Enough Time for Prayer

Enough Time for Prayer February 1, 2012

Reading Adam Hamilton’s Enough: Discovering Joy through Simplicity and Generosity is a good way to start 2012.  Hamilton challenges the pervasive realities of consumerism, instant gratification, and materialism that despite their lure ultimately enslave us and diminish our quality of life.  He reminds us that “it is a gift to be simple.”  Joy comes from our spiritual lives and relationships, including our relationship with God, and seldom from ownership.  His work is countercultural in a society whose prosperity and quality of life is based on unsustainable lifestyles and practices, and in which growth in overall spending and consumption is considered a sign of health and well-being.

As I read Hamilton’s book, I was challenged to say something about time and prayer.  Many people have time for everything except prayer.  In three decades of ministry and mentoring pastors, I have heard scores of pastors confess the following: “the tasks of the church are so great, with so many programs and responsibilities, that I seldom have any time for prayer, meditation, retreat, and study.”  Professional, personal, and family life suffers when we neglect to balance the inner and outer journeys.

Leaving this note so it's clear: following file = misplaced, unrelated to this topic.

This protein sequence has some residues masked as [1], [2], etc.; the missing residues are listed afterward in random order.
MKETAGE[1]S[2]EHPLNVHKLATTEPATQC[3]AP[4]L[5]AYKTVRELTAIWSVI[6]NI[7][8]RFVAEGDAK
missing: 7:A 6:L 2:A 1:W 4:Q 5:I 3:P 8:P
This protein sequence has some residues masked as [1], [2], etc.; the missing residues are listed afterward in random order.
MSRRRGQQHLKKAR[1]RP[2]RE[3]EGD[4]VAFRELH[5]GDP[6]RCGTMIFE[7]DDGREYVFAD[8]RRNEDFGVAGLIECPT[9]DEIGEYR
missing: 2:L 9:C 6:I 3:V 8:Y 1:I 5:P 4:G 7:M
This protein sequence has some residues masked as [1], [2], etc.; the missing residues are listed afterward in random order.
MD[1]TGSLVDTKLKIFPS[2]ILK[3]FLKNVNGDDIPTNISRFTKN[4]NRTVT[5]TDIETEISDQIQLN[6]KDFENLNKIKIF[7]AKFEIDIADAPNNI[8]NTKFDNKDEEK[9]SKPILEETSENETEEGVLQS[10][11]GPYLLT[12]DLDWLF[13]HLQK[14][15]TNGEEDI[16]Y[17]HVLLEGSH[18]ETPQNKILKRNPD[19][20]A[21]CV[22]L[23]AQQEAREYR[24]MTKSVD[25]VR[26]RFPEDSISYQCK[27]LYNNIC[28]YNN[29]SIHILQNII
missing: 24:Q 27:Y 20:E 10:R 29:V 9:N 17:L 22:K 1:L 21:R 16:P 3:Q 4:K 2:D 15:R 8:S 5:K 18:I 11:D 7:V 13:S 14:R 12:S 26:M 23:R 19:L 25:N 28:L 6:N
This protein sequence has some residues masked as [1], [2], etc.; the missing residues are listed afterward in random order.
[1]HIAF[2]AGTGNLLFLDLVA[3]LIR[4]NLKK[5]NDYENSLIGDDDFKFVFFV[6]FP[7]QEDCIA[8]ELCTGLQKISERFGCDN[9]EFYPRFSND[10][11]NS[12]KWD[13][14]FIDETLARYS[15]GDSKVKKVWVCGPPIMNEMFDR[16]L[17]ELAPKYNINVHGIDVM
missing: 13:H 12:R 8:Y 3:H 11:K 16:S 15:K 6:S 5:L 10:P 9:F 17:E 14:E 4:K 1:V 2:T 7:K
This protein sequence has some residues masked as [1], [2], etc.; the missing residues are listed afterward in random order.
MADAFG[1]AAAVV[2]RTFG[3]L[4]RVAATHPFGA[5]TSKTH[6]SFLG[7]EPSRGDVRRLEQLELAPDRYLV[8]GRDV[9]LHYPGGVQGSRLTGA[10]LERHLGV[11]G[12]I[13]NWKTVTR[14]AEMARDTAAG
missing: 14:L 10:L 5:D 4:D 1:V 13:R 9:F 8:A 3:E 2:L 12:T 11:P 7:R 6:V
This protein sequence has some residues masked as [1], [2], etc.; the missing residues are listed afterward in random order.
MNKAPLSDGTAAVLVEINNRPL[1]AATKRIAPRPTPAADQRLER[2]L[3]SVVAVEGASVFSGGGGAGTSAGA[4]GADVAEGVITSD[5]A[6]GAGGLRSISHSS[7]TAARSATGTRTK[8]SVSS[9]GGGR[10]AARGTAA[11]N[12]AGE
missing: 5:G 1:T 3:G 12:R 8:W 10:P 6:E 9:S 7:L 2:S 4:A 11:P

It is equally difficult for laypeople to find time for prayer.  Consider today’s young couples or single parents – up with the children at seven, getting themselves and the children ready for work, daycare, or school, going to work, and coming home to dinner, getting the children bathed and bedded down, and having an hour or so to relax.  No wonder our spiritual lives suffer and we find ourselves going from one activity to another without any sense of coherence to our lives.   No wonder so many couples are simply trying to catch up, not to mention enjoy their family life and relationships.